Lectures & Course Materials

Colorado Law library faculty members are experts in legal research and teach a number of for-credit classes throughout the academic year. Please consult the Law School's Course and Registration page to see what courses are being offered in the coming semester.

Legal Research for 1L Legal Writing

taught by: Legal Writing Faculty, Library Faculty

(LAWS 5226) This course provides an intensive introduction to the resources available for legal research. Use the link above to to find class research exercises, research guides, and video tutorials.

Advanced Legal Research and Analysis

taught by: Susan Nevelow Mart

(LAWS 6886) Develops students' ability to think critically about and solve current legal problems. Evaluates the benefits and detriments of both print and on-line legal resources, and how to create an efficient research plan. Formulates and applies research strategies to real-world legal problems, and uses legal analysis to refine and improve research results. Note: Students who have taken LAWS 6856 Advanced Legal Research course may not enroll in this course.

Advanced Legal Research

taught by: Robert Linz

(LAWS 6856) This course offers an in-depth look at research resources and methods. Topics covered will include sources from the judicial, legislative, and executive branches of federal and state government; research in topical areas such as environmental law, taxation, and international law; and extensive coverage of secondary and non-law resources. Both print and electronic sources will be covered. Students will have several assignments and a final project.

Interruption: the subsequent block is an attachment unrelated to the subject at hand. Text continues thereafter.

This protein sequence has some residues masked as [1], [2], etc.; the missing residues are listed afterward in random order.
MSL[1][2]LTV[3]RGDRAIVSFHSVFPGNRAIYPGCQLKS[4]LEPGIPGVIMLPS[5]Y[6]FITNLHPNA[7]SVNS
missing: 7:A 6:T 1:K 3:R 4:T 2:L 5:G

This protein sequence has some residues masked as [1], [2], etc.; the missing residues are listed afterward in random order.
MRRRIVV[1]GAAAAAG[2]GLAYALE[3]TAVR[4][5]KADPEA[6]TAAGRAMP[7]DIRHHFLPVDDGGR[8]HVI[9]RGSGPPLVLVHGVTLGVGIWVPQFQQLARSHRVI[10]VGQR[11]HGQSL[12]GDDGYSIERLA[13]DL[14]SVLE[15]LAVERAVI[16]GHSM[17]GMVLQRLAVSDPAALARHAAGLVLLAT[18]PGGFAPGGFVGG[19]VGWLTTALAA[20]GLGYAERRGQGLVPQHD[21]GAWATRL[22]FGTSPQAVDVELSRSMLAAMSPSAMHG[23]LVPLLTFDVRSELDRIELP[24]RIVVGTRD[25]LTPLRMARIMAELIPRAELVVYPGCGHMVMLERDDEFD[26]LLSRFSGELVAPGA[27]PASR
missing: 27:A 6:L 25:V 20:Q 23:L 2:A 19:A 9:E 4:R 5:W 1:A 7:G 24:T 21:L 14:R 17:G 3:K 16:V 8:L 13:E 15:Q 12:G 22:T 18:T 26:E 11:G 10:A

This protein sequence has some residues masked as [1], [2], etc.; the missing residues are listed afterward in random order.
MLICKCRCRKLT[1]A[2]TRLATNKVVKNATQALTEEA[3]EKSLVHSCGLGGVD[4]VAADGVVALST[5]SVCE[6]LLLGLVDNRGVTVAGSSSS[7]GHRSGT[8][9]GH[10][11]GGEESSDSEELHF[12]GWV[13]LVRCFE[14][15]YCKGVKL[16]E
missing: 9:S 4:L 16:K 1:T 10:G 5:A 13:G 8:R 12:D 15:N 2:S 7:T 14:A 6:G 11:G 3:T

Advanced Legal Research and Writing for Practice

taught by: Amy Griffin ; Robert Linz

(LAWS 6896) This course builds on the fundamental legal research and writing skills covered during the first year of law school, and requires students to develop and practice these skills in real-world ways. Every assignment will have a realistic purpose and audience, giving students the opportunity to complete work similar to that of summer associates or new attorneys. The assignments will primarily require objective analysis, but will include at least one persuasive piece of writing. Each assignment integrates the legal writing and research goals of the course, including the final project of the semester, an actual legal memo for Colorado Legal Services. Students will receive individual feedback on every assignment. The course is co-taught by a legal writing professor and a law librarian, with approximately 2/3 of the course devoted to writing, and 1/3 to research.

Colorado Legal Research

taught by: Robert Linz

(LAWS 6866) Surveys resources and methods to effectively research Colorado law. Covers primary and secondary resources including Colorado statutes, cases and digests, regulations, and constitution and practice materials. Covers how to research Colorado municipal law and other Colorado topics.